I am referring to a puddle right at the right rear tire. The rear heater core is behind that tire. The pipes going to it have plastic right-angle push-on connectors that have rubber o-rings in them. In cold weather, those o-rings shrink and leak, leaving the puddle by the tire. Chrysler developed "superceded" parts that had two rubber o-rings, ... That shrank in cold weather and leaked. When a vehicle is under warranty, the only acceptable repairs involve using factory-supplied parts.
When these were out of warranty, the better repair was to remove both pipes, then replace them with pieces of standard rubber heater hose from a bulk roll. The nipples at the heater core have a barb on them to keep the hoses from sliding off, but the hose clamps should not be right over those barbs so they do not cut into the hoses.
At the front, right behind the engine, there are aluminum bands crimped on that can be cut off with an air cut-off tool. Remove the hoses, then that leaves metal pipes that also have barbs already. Attach the hoses with clamps, like normal. This is a much more permanent repair. If you leave the old pipes on the van, you can attach the new hoses to them with nylon tie straps.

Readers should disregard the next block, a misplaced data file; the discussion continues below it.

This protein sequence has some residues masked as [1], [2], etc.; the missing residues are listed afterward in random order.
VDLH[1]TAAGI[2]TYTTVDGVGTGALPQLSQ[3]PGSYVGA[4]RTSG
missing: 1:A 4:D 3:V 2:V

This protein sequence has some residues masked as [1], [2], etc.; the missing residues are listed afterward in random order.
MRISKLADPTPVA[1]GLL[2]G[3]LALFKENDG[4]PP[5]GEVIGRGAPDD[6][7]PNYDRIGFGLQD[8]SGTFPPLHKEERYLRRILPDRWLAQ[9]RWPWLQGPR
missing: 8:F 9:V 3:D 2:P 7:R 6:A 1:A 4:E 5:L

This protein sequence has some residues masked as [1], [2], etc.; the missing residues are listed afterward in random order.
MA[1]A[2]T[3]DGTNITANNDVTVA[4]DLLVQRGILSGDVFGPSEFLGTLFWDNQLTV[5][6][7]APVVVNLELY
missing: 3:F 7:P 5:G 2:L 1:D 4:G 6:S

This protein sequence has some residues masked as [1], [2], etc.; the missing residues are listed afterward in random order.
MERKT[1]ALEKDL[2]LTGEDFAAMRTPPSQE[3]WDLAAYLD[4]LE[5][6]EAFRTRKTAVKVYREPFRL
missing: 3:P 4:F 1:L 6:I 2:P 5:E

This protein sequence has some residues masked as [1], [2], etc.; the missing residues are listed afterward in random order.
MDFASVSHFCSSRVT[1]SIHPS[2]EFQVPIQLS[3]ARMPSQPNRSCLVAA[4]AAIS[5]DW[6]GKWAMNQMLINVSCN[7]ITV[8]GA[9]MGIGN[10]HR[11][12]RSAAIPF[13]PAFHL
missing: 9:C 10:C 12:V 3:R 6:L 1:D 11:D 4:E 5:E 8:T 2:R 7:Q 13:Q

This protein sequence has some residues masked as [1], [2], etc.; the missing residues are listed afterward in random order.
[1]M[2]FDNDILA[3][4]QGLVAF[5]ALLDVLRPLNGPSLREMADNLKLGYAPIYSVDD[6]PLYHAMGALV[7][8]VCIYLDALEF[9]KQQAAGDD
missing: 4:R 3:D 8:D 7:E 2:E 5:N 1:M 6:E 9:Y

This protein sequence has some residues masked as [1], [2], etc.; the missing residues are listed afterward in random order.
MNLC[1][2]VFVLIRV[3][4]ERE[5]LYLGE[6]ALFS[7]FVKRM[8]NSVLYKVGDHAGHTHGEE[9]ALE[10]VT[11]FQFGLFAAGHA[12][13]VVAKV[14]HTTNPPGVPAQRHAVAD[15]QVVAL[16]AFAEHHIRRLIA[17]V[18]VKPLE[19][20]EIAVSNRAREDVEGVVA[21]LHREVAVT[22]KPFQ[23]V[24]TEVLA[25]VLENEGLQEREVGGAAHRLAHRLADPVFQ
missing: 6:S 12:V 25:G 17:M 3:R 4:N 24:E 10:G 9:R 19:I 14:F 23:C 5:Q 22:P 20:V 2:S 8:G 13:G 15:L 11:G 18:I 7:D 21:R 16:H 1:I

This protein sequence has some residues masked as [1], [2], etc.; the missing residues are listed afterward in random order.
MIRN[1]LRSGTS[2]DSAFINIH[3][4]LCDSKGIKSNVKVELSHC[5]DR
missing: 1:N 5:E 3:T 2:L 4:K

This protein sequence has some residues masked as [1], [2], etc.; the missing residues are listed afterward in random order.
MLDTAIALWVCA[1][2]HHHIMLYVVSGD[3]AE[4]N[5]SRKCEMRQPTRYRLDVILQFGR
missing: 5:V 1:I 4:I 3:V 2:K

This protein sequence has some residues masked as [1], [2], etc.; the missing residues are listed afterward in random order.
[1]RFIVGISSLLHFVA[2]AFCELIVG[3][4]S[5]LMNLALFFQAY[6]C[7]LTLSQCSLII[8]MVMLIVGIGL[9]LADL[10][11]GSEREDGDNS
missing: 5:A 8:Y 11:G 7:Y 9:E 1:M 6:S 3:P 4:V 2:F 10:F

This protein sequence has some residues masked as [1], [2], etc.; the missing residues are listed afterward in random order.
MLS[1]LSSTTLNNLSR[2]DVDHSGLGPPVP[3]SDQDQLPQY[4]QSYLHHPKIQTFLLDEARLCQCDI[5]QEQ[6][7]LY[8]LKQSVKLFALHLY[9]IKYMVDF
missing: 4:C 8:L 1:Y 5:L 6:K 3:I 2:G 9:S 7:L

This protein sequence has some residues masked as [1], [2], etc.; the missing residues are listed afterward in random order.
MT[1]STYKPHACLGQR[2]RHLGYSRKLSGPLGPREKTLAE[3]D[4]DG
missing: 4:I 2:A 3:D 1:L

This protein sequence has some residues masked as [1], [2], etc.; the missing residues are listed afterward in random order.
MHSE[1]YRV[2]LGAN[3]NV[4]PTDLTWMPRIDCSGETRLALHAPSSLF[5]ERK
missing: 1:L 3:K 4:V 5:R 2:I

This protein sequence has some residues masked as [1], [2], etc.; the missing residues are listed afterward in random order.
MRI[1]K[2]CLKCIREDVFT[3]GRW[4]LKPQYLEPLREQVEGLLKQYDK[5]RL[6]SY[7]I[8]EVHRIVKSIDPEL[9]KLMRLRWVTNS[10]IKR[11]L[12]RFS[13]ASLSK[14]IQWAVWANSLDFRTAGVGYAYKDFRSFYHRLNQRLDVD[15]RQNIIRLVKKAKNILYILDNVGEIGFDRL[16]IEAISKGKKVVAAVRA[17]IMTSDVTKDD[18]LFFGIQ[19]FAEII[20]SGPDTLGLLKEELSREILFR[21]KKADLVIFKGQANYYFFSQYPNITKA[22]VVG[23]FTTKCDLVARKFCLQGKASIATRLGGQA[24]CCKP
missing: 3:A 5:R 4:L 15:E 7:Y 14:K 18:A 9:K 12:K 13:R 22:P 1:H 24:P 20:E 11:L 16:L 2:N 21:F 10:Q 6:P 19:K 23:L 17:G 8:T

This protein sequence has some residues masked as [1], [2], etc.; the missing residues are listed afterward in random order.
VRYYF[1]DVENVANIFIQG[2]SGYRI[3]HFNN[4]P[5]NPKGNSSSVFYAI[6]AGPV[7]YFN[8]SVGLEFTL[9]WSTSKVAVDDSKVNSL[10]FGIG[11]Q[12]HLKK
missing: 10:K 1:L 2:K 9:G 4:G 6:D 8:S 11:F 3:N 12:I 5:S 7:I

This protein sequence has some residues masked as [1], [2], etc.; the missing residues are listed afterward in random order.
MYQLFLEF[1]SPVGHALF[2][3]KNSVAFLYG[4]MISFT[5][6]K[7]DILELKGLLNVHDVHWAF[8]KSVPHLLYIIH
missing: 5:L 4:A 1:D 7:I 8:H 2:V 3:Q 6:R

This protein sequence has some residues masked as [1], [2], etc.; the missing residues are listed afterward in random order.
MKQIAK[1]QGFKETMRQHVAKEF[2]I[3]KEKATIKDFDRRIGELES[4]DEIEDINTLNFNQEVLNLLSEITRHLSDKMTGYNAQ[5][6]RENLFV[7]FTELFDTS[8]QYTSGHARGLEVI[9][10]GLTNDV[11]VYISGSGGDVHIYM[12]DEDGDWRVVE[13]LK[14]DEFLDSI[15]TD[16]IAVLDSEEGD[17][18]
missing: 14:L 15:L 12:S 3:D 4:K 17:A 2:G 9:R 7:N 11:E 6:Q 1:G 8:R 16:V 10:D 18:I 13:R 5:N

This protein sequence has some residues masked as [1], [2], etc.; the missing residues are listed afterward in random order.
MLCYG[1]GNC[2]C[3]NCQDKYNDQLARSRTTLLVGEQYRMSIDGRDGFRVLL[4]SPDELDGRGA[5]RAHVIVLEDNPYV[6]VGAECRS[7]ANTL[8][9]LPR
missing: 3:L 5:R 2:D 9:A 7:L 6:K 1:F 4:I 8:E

Because the pipes for the rear heater core are on the bottom, burping the air can take weeks of driving. Until that occurs, you will not get heated air in the back. The easiest way I found to bleed them was to use a cooling system pressure tester to pump the system up to five to ten pounds of pressure, then loosen the hose clamps at the heater core, one at a time until coolant flowed out. That gets the air out of the hoses. Now use a hose pinch-off pliers to clamp one hose. Pump the system pressure back up if necessary. Now open the hose clamp, at the heater core, on the hose you have clamped with the pliers. The pressure will force coolant through the heater core, then to the loose hose. The air cannot go past the pinch-off pliers, so it will come out by the loose clamp.
Monday, February 5th, 2018 AT 4:41 PM